(Insurance NewsNet) - A recent survey of auto insurers found that 88% of insurers currently use, plan to use or plan to explore using artificial intelligence or machine learning as part of their everyday operations.
The National Association of Insurance Commissioners published the report by the Big Data and Artificial Intelligence Working Group. It is part of a wide-ranging effort on the part of several NAIC groups to get a better grasp on artificial intelligence and big data usage in insurance.
The 193 respondents to the Private Passenger Auto Artificial Intelligence/Machine Learning Survey say they are staying away from the controversial uses of AI and data tracking. Most respondents said they are using AI/ML in claims, followed by marketing and fraud detection, and only a minority using it for underwriting, rating and loss prevention.
The PPA survey was conducted under market conduct examination authority of nine states: Connecticut, Illinois, Iowa, Louisiana, Nevada, North Dakota, Pennsylvania, Rhode Island, and Wisconsin. The survey was limited to only larger companies, defined as those PPA writers with more than $75 million in 2020 direct premium written.
Settling on a definition
NAIC regulators have placed a greater emphasis on AI, big data and related technology in recent years. Several states have adopted laws as well. The concern is that technology will create automated processes that discriminate, even inadvertently, against consumers based on race, religion, sex or other factors.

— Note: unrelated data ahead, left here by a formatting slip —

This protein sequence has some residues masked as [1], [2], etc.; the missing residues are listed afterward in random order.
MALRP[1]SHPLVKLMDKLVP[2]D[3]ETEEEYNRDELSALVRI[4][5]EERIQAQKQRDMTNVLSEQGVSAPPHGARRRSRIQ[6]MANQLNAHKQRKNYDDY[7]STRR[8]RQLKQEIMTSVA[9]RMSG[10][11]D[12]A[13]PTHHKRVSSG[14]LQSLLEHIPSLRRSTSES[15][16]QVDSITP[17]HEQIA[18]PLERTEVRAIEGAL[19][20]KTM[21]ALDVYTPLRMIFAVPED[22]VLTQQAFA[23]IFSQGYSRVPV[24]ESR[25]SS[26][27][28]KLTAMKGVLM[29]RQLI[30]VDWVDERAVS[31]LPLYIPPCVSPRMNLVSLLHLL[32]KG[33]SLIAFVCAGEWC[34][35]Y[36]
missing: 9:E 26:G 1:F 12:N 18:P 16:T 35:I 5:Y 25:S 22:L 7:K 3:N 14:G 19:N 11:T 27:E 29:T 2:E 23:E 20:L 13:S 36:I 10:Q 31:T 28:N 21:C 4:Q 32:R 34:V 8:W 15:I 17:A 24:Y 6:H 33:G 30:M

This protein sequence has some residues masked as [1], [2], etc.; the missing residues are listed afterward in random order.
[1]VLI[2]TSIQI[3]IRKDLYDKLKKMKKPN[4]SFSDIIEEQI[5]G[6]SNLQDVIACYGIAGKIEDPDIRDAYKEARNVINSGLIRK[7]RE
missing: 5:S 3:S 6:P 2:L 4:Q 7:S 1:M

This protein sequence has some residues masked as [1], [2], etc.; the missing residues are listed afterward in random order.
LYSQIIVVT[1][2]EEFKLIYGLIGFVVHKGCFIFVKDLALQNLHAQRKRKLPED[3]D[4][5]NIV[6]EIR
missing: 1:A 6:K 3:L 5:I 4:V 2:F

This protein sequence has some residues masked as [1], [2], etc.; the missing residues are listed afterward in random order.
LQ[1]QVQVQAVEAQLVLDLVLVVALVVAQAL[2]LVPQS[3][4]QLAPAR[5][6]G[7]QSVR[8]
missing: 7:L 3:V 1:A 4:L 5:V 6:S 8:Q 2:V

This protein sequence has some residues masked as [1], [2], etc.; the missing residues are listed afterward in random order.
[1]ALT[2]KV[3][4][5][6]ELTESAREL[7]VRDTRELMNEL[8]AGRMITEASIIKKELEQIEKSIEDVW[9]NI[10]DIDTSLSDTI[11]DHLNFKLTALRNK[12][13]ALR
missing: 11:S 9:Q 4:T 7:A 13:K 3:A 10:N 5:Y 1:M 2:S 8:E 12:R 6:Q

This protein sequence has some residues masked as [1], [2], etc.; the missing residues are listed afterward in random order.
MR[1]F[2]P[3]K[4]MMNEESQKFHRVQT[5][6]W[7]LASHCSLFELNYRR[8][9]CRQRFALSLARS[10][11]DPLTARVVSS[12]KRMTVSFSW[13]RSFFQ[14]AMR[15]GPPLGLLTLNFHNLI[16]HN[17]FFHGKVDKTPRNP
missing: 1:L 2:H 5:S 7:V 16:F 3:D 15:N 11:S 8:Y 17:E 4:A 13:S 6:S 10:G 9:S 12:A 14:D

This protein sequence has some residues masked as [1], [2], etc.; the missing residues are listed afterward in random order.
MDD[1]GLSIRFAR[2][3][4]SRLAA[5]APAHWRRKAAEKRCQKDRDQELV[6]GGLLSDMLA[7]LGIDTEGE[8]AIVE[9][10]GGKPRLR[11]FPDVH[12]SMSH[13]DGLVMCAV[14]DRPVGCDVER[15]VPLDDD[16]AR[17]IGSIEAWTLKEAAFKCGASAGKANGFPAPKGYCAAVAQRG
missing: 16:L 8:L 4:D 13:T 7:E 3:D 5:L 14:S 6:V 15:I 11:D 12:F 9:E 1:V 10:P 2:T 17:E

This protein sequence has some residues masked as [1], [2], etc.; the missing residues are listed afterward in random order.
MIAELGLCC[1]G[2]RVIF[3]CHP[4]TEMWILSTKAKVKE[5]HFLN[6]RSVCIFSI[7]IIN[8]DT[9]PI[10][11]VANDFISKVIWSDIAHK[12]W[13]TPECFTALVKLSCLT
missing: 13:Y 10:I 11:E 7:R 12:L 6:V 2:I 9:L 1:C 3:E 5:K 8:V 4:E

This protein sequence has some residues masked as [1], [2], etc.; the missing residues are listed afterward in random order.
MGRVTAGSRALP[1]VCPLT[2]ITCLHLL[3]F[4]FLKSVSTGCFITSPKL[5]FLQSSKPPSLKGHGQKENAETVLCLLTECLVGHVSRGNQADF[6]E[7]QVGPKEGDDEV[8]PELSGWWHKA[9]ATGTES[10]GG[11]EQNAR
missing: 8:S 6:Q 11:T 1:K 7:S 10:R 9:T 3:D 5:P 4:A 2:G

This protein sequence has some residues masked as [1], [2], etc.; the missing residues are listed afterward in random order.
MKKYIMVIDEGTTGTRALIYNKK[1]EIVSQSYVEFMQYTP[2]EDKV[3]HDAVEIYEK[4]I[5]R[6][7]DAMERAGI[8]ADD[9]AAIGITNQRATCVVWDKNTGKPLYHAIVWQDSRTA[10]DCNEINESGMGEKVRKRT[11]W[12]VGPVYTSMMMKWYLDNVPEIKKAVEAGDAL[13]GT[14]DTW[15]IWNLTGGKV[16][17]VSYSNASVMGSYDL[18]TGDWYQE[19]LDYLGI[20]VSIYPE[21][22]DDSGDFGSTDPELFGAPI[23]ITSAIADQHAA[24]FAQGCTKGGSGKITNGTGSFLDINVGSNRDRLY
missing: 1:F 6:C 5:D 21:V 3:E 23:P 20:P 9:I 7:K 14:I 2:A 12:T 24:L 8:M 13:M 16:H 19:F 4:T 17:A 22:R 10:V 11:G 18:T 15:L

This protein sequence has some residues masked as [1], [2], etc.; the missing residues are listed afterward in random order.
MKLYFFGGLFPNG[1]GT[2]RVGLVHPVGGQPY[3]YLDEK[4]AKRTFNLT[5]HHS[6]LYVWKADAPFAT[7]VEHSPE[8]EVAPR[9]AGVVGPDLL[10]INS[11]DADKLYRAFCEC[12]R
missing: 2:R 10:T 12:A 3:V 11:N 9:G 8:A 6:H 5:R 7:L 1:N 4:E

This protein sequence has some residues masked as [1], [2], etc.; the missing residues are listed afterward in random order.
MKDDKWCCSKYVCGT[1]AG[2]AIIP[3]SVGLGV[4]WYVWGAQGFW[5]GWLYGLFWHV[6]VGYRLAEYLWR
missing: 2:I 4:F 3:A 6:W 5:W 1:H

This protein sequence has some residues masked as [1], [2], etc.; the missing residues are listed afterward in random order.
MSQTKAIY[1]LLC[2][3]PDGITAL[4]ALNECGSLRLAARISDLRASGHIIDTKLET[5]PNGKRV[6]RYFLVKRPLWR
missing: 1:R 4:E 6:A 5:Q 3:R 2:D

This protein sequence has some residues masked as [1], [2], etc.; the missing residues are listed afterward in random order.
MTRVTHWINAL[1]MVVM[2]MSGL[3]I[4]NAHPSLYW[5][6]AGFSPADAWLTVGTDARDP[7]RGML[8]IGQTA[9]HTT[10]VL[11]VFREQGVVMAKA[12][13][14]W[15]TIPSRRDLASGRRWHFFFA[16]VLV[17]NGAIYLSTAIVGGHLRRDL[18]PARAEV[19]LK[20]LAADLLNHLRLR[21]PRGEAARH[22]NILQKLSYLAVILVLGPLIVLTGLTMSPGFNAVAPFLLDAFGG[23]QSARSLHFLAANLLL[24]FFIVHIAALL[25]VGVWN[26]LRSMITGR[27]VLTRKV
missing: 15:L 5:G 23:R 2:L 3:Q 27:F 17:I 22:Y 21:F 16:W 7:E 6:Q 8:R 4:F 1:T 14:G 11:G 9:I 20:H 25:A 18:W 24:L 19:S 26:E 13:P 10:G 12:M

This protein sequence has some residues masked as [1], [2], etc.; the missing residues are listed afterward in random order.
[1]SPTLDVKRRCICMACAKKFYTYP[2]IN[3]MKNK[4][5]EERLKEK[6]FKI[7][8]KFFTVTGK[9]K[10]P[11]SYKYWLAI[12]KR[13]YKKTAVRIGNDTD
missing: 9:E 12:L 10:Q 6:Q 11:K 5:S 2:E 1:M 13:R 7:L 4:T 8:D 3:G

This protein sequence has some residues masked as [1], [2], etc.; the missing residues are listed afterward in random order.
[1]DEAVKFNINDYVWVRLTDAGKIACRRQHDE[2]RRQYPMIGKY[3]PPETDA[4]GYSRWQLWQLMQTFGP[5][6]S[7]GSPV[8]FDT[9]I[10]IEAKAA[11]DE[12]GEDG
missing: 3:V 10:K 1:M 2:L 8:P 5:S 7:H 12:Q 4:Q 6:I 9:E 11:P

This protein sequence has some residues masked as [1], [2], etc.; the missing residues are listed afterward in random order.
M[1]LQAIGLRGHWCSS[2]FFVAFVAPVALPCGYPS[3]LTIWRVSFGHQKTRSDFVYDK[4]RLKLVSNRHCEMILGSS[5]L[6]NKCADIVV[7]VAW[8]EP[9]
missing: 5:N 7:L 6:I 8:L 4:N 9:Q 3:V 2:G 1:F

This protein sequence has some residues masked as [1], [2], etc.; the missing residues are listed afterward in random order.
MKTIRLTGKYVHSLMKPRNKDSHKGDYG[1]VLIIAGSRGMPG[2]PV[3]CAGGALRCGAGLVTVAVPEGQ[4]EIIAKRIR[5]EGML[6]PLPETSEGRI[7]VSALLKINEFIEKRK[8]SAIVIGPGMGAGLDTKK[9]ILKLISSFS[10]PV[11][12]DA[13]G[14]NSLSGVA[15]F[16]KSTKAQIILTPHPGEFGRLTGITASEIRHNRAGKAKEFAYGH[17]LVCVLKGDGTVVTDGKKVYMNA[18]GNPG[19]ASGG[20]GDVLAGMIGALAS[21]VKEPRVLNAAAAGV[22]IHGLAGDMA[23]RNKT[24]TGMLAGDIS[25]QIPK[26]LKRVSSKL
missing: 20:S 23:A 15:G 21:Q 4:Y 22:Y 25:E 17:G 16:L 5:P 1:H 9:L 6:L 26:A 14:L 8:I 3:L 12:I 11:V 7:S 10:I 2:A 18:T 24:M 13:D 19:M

Legislators in several states, Colorado and California, for example, have acted to rein in use of AI and big data through new laws. Insurers prefer uniform laws so they don't have to comply with different requirements in different states. But it might already be too late for the NAIC to create a uniform model of standards.
According to research firm IDC, the use of AI solutions in the insurance market will grow 32 percent by 2026. Global spending on AI will more than double by then to over $300 billion, the firm predicted.
According to the survey, claims is the most popular application of AI and ML. Out of 193 reporting companies, 135 reported using AI/ML for claims operations, and 20 reported having
models under construction.
"Companies reported currently using AI/ML claims models mostly as an informational resource for adjusters (96 companies)," the survey reads. "Few companies are using AI/ML claims models for claims approvals (9) and none are using them for claims denials. Other AI/ML claims models are currently used to determine claim settlement amounts (50), to make claim assignment decisions (58), to evaluate images of loss (55), and for other claim-related functions (66)."
Here is a full breakdown of AL/ML uses as reported by respondents:
Regulators laid out five key objectives for the survey. They are:
1. To learn directly from the industry about what is happening in this space.
2. To get a sense of the current level of risk and exposure and whether or how the industry is managing or mitigating that risk.
3. To develop information for trending, such as how the risk is evolving over time, and the industry’s responsive actions.
4. To inform a meaningful and useful regulatory approach, framework, and/or strategy for overseeing and monitor in this activity,
5. To learn from prior surveys to inform and improve future surveys.
The Big Data and Artificial Intelligence Working Group meets March 22 at the NAIC Spring Meeting in Louisville. Discussion of AL/ML surveys is on the agenda.
By John Hilton
March 14, 2023